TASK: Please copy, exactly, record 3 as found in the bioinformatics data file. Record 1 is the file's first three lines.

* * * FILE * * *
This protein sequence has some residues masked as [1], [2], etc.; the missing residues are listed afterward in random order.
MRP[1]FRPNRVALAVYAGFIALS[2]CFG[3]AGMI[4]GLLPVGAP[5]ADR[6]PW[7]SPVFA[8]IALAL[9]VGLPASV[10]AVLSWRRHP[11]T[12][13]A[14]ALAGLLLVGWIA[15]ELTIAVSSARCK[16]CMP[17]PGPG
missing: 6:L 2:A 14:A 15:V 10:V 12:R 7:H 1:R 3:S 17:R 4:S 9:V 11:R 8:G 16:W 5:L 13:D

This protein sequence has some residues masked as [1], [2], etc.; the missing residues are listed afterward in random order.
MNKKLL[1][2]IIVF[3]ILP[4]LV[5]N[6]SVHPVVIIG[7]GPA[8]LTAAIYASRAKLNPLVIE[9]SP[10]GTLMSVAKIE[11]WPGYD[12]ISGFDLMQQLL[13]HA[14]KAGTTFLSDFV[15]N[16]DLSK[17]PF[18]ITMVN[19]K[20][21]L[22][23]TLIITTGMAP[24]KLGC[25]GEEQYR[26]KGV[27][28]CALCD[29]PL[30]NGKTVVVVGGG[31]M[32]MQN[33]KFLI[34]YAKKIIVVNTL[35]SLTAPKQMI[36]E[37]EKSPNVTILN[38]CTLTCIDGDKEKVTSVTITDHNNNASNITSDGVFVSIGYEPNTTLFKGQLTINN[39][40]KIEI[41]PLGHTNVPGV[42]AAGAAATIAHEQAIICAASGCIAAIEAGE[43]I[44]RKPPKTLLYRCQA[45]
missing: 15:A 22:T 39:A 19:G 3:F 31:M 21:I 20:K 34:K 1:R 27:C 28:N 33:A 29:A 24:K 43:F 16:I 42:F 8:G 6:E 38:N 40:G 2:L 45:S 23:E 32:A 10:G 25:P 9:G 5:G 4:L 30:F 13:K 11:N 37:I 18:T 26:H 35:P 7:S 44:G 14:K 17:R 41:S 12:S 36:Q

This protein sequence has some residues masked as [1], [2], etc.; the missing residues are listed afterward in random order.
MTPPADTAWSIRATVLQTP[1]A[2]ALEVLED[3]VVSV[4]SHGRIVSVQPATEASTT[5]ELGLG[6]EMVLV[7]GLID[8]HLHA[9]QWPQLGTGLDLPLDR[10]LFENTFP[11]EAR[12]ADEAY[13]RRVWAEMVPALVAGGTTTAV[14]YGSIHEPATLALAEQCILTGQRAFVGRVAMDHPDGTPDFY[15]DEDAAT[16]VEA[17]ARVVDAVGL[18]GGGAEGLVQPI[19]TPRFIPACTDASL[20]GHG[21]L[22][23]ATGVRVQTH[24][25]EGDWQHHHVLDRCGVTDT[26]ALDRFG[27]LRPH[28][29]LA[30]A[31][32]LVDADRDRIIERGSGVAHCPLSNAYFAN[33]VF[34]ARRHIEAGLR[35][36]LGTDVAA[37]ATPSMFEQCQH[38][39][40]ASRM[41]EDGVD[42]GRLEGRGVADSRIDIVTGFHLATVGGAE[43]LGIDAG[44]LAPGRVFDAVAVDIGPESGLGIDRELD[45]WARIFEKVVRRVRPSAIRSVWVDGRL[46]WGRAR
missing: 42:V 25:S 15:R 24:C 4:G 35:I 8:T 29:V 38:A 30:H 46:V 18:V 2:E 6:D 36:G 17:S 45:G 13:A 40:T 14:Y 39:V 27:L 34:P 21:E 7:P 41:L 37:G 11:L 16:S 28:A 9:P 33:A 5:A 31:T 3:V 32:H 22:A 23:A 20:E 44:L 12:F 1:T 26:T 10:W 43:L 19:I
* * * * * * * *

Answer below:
This protein sequence has some residues masked as [1], [2], etc.; the missing residues are listed afterward in random order.
MTPPADTAWSIRATVLQTP[1]A[2]ALEVLED[3]VVSV[4]SHGRIVSVQPATEASTT[5]ELGLG[6]EMVLV[7]GLID[8]HLHA[9]QWPQLGTGLDLPLDR[10]LFENTFP[11]EAR[12]ADEAY[13]RRVWAEMVPALVAGGTTTAV[14]YGSIHEPATLALAEQCILTGQRAFVGRVAMDHPDGTPDFY[15]DEDAAT[16]VEA[17]ARVVDAVGL[18]GGGAEGLVQPI[19]TPRFIPACTDASL[20]GHG[21]L[22][23]ATGVRVQTH[24][25]EGDWQHHHVLDRCGVTDT[26]ALDRFG[27]LRPH[28][29]LA[30]A[31][32]LVDADRDRIIERGSGVAHCPLSNAYFAN[33]VF[34]ARRHIEAGLR[35][36]LGTDVAA[37]ATPSMFEQCQH[38][39][40]ASRM[41]EDGVD[42]GRLEGRGVADSRIDIVTGFHLATVGGAE[43]LGIDAG[44]LAPGRVFDAVAVDIGPESGLGIDRELD[45]WARIFEKVVRRVRPSAIRSVWVDGRL[46]WGRAR
missing: 42:V 25:S 15:R 24:C 4:G 35:I 8:T 29:V 38:A 30:H 46:V 18:V 2:E 6:D 36:G 17:S 45:G 13:A 40:T 14:Y 39:V 27:L 34:P 21:E 7:P 41:L 37:G 11:L 16:S 28:A 9:P 33:A 5:A 31:T 3:V 32:H 22:A 23:A 20:E 44:L 12:F 1:T 26:T 10:W 43:L 19:I